Watchmen, Citizen Kane, and Legend-Building

If you are one of those like myself who has the unfortunate affliction of following comics news, you may have read the long interview with Alan Moore that was published online last week in which he discusses the origins of his discontent with DC Comics and how that has led to falling out with Dave Gibbons and so on. He was praised by many and derided by some afterward and I am here to do neither, really, apart from to say that I respect Alan Moore and his position and I enjoyed the interview. Since it was published, various blogs have interpreted or expanded upon Moore’s words to speculate as to whether or not Watchmen is the “best” comic book ever published. I think that kind of discussion is ultimately pointless, the kind of fanboy bickering that people substitute for actual analysis.

That said, I am hard pressed to think of another comic that has penetrated the public consciousness, and stayed there, the way that Watchmen has. It is the Great Gatsby (or better yet, the Catcher in the Rye) of comics. The only other candidate I can think of that even comes close is Maus. Now, what do Watchmen and Maus have in common apart from their superior execution and marketing and other attributes? Why are they the canon in every right-thinking person’s bookshelf and not, say, Asterios Polyp, or Blankets? Their scope. Watchmen is a mixture of nuclear apocalypse, a scathing critique of America, and deconstructing the American superhero; any of which would be a huge topic on its own, much less combined successfully in one book; and Maus is a recollection of the holocaust.

So is it any wonder that works like this loom larger in the public mind than the more personal stories of Harvey Pekar or Los Bros Hernandez, both of whom Moore has praised effusively in the past? Is it really surprising that there hasn’t been “another Watchmen” (or “another Maus”) when most of the best American comics since then have been of a much smaller, more personal scope? Personally, I think that Love and Rockets is the quintessential American comic, one of the high watermarks of the art form for any nation; but it does not have universal appeal. Not because it is about latinas, or because it has no superheroes; because it is not an entry-level comic the way that Watchmen or Maus are. If Watchmen is The Great Gatsby, Love and Rockets is a Pynchon novel. It’s what you read when you have some experience with reading comics under your belt.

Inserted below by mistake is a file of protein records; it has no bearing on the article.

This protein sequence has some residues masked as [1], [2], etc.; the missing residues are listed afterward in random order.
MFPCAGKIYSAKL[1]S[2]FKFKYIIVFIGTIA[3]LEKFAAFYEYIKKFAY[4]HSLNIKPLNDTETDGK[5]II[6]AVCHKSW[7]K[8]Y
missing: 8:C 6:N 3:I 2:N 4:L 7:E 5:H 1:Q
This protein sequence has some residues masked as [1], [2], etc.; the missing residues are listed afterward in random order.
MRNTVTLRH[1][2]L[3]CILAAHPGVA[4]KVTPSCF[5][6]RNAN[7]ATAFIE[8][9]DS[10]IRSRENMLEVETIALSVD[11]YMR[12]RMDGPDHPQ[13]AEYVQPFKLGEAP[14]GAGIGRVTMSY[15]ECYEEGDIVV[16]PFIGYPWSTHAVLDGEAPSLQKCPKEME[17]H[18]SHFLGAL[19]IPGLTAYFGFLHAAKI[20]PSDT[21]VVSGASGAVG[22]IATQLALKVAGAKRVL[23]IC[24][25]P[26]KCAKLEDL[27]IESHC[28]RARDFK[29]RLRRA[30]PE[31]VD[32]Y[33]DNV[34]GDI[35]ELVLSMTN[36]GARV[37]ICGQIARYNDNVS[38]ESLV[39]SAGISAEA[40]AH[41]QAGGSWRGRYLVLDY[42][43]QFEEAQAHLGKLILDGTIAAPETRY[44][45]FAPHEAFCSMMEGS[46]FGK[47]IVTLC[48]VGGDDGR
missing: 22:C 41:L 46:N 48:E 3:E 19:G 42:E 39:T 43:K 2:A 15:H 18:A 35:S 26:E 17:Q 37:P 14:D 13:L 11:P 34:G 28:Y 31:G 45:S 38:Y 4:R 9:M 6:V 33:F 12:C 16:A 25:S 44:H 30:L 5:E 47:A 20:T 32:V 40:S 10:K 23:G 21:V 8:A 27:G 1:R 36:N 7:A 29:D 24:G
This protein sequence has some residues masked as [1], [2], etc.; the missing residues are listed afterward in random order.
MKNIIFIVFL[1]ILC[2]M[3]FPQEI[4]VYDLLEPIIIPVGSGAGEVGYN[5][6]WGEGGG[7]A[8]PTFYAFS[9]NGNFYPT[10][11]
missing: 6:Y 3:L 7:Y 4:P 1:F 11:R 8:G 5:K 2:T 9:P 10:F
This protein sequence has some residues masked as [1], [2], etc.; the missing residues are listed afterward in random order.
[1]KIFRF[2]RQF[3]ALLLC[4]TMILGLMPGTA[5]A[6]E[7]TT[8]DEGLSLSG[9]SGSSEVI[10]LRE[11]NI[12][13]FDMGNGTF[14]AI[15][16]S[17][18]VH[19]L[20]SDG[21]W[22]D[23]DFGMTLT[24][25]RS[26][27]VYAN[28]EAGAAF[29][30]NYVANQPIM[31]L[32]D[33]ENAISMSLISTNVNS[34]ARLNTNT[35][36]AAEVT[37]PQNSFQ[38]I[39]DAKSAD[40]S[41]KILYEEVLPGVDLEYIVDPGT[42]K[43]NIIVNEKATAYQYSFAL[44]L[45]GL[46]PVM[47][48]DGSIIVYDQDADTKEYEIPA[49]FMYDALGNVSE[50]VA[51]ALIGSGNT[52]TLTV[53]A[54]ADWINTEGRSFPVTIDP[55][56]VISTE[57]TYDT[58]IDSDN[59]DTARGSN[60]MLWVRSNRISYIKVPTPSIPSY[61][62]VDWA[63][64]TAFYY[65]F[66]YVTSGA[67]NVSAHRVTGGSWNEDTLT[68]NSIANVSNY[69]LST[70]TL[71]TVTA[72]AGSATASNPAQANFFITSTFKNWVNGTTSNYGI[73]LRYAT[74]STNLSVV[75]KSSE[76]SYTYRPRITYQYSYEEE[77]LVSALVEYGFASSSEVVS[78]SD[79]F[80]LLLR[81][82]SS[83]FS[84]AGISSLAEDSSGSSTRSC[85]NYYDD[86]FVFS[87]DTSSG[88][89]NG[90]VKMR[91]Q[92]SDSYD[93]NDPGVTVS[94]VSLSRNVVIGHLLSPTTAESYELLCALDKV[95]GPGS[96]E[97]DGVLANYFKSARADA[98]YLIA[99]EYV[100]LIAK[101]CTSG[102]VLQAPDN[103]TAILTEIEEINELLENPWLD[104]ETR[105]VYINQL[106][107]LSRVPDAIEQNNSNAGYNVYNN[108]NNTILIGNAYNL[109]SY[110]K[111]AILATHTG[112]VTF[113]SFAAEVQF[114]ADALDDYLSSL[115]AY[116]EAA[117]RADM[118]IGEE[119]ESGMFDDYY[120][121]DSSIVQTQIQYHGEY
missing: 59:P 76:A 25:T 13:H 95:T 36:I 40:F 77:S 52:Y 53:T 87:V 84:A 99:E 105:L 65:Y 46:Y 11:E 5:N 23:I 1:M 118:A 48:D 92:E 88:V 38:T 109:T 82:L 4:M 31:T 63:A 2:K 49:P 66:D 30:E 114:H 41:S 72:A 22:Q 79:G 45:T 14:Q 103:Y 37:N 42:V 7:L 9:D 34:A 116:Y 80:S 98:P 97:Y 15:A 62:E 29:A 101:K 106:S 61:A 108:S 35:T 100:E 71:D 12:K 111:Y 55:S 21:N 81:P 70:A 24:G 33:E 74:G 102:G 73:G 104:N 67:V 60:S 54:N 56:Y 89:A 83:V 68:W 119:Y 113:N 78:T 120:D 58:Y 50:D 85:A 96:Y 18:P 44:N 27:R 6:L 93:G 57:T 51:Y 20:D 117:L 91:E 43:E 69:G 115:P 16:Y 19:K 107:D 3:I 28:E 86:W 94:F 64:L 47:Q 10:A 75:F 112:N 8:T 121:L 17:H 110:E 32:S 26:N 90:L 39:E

I’m probably reading too much into a comment that Alan Moore made in what was probably meant to be an offhand manner. It’s not like Watchmen was regarded as a classic the moment the last issue hit the stands. Back then it was still the property of the fanboys, and a lot of them hated that ending. A lot of them thought it was a big letdown after the buildup of the first eleven issues. A lot of people hated Citizen Kane when it was released too. The myth and the legend of the high watermark takes time to grow and solidify. Maybe one day there will be a film that supplants Kane as the automatic answer to the question of the best American film ever made, and maybe one day there will be a comic that supplants Watchmen in its field. When a work is known for its innovation and influence on all that follows as much as it is for its story, it’s hard to catch it up, much less pass.

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